present - NOVEMBER




Yianni Doulis

I have a pretty fraught relationship with hobbies, and with craft interests that flame up hot and fade quickly. And I’ve been around long enough to have heard several times the dismaying words: “I’m starting to take ceramics classes...really getting into it.” Man, I can relate.

This left me completely unprepared for the javelin’s arc that Marjorie Dial’s career has taken over the last five years, leading up to the occasion of her current installation in this space on our farm, which she has called “Sky Inside.” It’s clearly the work of a mature artist – one who happens to be working in the medium of ceramics – but for whom the challenges of the material itself are already secondary to their being in the service of spatial revelation and myth making. Given how much of a hurry she seems to be in, I have to hypothesize that all of it was sitting in her, ready to get into the world.

The space of Dial’s installation was one of the things that drew us to the property ten years ago, its patina and prismatic clarity. There is a tension between the enclosure of the walls and the openness of the ceiling, between holding and leaking – a tension that informs the two types of object in the building, which she has called alternately Receivers and Transmitters; Vessels and Towers; Antennae and Dishes. What the space used to be is irrelevant: it has been temporarily and convincingly transformed into a field observatory.

One of the pleasures of installation art that is really doing its job is all the questions one doesn’t need to ask: why is this thing here exactly, how is one supposed to look at it or move around it, wouldn’t a video or a drawing be as good at making the point? Until talking with the artist about preparing for the opening, it never occurred to me to think how the installation came to be, to think about process at all. I say this with bafflement and admiration, because I know how much process and refinement and work is behind anything at all worth doing. This is to say that the installation is mature enough that its facility is invisible, and one is left to focus on its revelatory qualities. Of course a vessel holds the rain that has been falling into it for weeks; but the particular way its glaze plays with the surface of the walls and reflects the sky makes this fact newly strange, rather than a tautology. Sky Inside holds several such surprises to be discovered by engaging with it.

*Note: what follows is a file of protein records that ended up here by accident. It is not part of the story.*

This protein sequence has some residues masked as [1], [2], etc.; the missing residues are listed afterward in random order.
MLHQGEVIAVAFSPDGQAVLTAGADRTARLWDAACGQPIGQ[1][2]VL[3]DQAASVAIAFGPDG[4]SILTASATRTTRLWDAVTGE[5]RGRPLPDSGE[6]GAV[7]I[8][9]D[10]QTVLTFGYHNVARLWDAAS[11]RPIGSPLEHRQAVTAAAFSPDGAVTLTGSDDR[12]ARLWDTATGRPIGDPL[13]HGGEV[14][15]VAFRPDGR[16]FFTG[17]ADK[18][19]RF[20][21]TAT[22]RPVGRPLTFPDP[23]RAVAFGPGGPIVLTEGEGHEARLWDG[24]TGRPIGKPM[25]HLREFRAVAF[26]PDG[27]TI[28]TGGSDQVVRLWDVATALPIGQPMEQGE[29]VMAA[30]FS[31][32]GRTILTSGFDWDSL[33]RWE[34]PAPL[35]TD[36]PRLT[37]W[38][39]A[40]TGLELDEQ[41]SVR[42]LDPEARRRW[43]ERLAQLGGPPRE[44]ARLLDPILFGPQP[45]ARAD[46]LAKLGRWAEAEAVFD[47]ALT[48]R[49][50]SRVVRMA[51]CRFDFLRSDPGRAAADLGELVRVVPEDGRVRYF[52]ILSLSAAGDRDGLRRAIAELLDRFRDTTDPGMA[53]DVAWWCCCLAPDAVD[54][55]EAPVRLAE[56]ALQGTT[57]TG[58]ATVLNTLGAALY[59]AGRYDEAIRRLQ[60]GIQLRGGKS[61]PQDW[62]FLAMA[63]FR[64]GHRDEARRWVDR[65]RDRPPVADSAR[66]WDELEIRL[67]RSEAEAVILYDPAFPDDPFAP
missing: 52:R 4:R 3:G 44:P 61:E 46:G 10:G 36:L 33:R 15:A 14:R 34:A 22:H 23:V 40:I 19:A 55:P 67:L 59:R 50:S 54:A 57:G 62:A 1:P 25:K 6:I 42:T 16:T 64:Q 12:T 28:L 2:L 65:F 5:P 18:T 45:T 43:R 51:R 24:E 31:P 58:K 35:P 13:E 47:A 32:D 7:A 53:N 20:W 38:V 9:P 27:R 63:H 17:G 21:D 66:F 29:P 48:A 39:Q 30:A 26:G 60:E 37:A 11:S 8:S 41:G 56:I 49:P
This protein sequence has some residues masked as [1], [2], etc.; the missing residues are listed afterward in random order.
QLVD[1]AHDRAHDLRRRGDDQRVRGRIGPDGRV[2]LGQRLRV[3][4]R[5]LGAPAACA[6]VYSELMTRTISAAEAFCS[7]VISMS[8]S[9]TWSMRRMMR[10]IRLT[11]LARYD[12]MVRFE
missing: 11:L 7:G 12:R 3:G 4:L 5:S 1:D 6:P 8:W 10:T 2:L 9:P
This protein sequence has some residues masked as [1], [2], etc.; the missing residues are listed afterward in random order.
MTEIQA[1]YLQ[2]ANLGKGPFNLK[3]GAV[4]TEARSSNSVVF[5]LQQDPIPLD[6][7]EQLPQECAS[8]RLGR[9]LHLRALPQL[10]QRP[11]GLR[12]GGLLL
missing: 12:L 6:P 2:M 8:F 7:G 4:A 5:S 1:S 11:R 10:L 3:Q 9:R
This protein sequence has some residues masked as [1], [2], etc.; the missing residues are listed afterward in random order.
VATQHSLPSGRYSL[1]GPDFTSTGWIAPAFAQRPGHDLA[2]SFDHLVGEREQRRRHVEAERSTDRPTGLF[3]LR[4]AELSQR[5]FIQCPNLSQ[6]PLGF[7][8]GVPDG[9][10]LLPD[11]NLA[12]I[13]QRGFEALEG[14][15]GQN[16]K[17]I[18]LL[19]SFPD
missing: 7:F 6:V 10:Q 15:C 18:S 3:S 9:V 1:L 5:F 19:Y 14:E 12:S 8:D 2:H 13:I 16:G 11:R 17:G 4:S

Marjorie Dial grew up in Columbia, South Carolina and received her BA from Yale University. In 2019 she graduated from Oregon College of Art and Craft with a MFA in Craft and received the MFA Award of Distinction. She has participated in several group shows as well as a solo exhibition, Drowned World, at Eutectic Gallery in Portland, OR. She recently spent the summer as a Resident Artist at California State University, Long Beach. She is also developing a property in Western North Carolina as an intimate retreat for ceramic artists. The residency is called Township10.

Dial’s practice is animated by the proposition that we are engaged in a deep search for meaning, connection, purpose and pleasure. Much of this seeking takes place hidden from awareness in submerged, unconscious spaces. Her work includes ceramic sculpture, print-making and writing.






give the blows

make the correction

draw the line


        is a channel

The spare, deteriorating structure on Sauvie Island drew me in. Part of my fascination lies in the tension between shelter and exposure that it embodies. Its history as a farming shed yielded to other potent, present functions––a vessel, a transmission station, a lament for what is lost. In the end, the structure drove the form, color and placement of ceramic sculptures, at once fixed and changing as the sky above. This project gave me the opportunity to sink into the site’s evocative logic more deeply––I wrote poetry, considered deep space observatories, learned about near and far field theory. From this exploration emerged themes of reclamation, communication, and longing, as well as a keen awareness of environmental change. Are we receptive to the pulsing current of information above us? Did you look at the sky today? What did you see?